Semaglutide Dosage:
Advitam dosing (see separate dosing schedule):
➢ Our pharmacy compounds Semaglutide w/ BPC 157 & Vit B6
➢ One of our other pharmacies compounds Semaglutide w/ L-Carnitine
➢ The vials come in different strengths and volumes
➢ Depending on the H&P, labs, body composition analysis, medications, and goals of the patient, there are different options
■ Some will use a microdose. Splitting the lowest dose into ½ and administering BIW
■ For the typical patient, titrate:
● Inject 0.25mg SubQ q 7d x 4 wks
● Inject 0.5mg SubQ q7d x 4 wks (at 7 week f/u determine if needs to increase or hold here)
● Inject 1.0mg SubQ q7d x 4 wks (you may want to increase as indicated or stay at 1.0mg if pt trending appropriately- at next 7-week f/u determine if needs to increase or hold here)
● Follow that pattern; the additional adjustments we typically make are:
● Inject 1.25mg SubQ q 7d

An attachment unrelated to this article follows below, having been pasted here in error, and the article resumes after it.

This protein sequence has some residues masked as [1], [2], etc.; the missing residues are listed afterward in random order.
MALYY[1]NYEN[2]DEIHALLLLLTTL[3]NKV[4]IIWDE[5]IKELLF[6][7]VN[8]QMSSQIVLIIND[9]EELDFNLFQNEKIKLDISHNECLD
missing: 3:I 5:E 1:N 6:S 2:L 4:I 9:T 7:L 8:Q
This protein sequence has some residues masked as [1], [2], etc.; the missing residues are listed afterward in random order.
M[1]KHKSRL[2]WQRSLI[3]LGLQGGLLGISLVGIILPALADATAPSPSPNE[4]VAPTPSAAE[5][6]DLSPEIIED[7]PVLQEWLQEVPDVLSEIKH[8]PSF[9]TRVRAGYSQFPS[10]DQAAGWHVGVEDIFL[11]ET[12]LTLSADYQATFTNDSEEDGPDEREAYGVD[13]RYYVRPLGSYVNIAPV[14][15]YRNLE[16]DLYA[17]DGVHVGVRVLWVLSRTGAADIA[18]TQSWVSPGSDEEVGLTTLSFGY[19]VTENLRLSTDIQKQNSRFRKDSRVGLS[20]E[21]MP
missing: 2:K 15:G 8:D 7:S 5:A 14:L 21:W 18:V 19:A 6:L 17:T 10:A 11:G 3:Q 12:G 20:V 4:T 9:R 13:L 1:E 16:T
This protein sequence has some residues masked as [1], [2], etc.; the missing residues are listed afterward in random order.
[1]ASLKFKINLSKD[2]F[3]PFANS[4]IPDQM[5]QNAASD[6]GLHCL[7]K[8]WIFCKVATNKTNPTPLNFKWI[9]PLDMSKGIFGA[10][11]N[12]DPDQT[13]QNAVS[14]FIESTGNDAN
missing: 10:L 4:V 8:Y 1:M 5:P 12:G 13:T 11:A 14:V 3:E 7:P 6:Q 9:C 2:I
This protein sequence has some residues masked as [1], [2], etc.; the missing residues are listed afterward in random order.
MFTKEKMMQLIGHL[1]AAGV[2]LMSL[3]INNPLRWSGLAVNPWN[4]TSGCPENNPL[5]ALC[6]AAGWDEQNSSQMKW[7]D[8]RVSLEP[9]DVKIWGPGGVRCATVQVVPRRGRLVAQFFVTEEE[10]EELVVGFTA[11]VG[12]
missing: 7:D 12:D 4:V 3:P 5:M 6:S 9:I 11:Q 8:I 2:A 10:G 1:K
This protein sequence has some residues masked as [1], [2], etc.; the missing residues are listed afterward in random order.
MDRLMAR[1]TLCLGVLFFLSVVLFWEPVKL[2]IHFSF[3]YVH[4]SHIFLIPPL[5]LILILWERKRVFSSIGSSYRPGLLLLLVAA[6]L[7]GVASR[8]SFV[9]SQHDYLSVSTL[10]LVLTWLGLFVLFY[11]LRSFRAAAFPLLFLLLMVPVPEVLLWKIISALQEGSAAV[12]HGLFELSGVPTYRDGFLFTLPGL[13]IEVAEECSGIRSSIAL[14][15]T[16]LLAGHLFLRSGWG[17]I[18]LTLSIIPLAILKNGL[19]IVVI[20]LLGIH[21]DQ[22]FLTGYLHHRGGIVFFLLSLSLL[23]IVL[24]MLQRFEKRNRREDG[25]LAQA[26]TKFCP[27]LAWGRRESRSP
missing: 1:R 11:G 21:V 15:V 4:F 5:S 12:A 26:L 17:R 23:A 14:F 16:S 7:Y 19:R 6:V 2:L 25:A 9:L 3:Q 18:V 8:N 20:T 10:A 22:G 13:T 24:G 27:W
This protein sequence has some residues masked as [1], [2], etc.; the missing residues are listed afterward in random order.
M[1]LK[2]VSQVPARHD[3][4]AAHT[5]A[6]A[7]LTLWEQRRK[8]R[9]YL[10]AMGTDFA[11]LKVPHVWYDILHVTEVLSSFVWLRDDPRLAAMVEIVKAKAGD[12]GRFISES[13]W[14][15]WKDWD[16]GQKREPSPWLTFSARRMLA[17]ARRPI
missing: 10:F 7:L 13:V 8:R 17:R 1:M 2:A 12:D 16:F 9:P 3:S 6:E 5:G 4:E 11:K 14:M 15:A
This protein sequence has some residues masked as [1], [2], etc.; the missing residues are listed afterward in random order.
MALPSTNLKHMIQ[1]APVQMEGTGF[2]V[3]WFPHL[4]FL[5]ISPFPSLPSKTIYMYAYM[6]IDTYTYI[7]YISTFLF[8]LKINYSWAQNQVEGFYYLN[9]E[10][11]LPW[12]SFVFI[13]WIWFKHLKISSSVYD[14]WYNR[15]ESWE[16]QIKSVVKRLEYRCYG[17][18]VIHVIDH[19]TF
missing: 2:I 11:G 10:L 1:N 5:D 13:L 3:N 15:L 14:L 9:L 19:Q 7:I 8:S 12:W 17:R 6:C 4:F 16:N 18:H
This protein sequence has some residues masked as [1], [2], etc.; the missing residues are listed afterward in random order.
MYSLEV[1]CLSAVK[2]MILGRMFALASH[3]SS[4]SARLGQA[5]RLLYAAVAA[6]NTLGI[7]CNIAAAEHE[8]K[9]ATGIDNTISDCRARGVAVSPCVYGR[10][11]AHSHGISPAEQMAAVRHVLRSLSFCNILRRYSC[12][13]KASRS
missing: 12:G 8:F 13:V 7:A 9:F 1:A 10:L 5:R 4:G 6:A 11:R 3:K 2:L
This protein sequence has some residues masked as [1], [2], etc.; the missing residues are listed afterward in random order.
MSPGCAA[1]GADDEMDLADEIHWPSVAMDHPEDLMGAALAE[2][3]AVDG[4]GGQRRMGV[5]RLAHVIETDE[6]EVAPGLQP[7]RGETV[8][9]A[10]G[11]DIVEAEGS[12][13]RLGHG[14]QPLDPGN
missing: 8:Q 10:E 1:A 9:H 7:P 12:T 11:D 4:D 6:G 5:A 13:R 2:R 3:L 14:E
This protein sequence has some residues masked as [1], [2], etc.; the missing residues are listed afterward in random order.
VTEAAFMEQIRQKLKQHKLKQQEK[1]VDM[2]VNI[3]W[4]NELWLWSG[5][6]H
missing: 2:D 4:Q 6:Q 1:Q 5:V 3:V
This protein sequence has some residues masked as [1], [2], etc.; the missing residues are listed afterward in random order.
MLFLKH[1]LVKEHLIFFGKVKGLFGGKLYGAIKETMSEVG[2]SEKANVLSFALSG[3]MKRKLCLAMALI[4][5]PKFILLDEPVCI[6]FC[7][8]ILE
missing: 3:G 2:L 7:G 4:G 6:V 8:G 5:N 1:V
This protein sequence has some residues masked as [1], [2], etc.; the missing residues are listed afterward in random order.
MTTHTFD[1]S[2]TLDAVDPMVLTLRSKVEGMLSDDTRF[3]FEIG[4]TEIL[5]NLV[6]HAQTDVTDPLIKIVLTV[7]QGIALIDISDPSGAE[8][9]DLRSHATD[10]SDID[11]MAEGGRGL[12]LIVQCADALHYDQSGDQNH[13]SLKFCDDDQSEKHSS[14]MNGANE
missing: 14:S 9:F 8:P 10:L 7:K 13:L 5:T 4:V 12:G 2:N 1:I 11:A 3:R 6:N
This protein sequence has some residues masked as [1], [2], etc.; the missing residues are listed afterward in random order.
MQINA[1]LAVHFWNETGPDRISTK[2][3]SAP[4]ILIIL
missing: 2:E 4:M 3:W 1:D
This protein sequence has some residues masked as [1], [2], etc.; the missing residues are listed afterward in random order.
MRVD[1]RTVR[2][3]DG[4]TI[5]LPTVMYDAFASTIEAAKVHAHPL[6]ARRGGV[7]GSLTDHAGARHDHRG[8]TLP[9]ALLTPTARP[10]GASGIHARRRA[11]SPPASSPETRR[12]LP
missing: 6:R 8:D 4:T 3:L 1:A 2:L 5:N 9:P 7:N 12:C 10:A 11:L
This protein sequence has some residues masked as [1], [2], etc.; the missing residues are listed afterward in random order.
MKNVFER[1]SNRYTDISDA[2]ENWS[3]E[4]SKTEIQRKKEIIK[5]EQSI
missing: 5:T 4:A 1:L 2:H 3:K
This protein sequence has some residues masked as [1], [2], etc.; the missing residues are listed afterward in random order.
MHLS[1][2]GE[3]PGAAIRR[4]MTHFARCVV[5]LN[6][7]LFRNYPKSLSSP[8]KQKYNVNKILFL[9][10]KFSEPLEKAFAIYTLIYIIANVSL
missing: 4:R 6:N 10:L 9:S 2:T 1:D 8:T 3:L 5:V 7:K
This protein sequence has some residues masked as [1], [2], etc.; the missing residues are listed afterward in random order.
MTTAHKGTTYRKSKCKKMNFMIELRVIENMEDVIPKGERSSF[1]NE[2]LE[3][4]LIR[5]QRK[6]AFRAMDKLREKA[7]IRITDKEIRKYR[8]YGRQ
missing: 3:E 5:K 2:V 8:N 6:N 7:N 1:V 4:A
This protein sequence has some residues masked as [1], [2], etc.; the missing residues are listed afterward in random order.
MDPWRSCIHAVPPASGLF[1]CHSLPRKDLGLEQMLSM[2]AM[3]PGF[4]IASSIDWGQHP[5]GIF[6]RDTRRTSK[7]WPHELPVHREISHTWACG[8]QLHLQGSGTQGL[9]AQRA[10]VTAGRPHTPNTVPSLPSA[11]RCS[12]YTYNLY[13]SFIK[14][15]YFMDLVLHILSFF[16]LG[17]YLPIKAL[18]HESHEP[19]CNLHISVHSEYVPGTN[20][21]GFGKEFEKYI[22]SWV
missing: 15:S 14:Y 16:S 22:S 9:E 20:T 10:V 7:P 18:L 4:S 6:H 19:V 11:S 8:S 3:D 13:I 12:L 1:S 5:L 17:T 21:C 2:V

● Inject 1.5mg SubQ q 7d
● Inject 2.0mg SubQ q 7d
■ Depending on the Strength compounded in the vial (which varies from pharmacy to pharmacy and sometimes within different strengths from the same pharmacy) will determine the volume to be administered in units. For example:
● Pharmacy A: 10 units equals 0.25mg
● Pharmacy B: 12 units equals 0.25mg
■ Don’t worry we have worked hard in trying to make it easy for you and we will teach you how to make adjustments if necessary.
❖ Typical dosing when using Ozempic:
➢ Inject 0.25mg SubQ q 7d, after 4 weeks increase to;
➢ Inject 0.5mg SubQ q 7d, determine if increase is needed;
➢ Inject 1.0mg SubQ q 7d, determine if increase is needed;
➢ Inject 2.0mg SubQ q 7d (Can increase up to 2.4mg q 7d)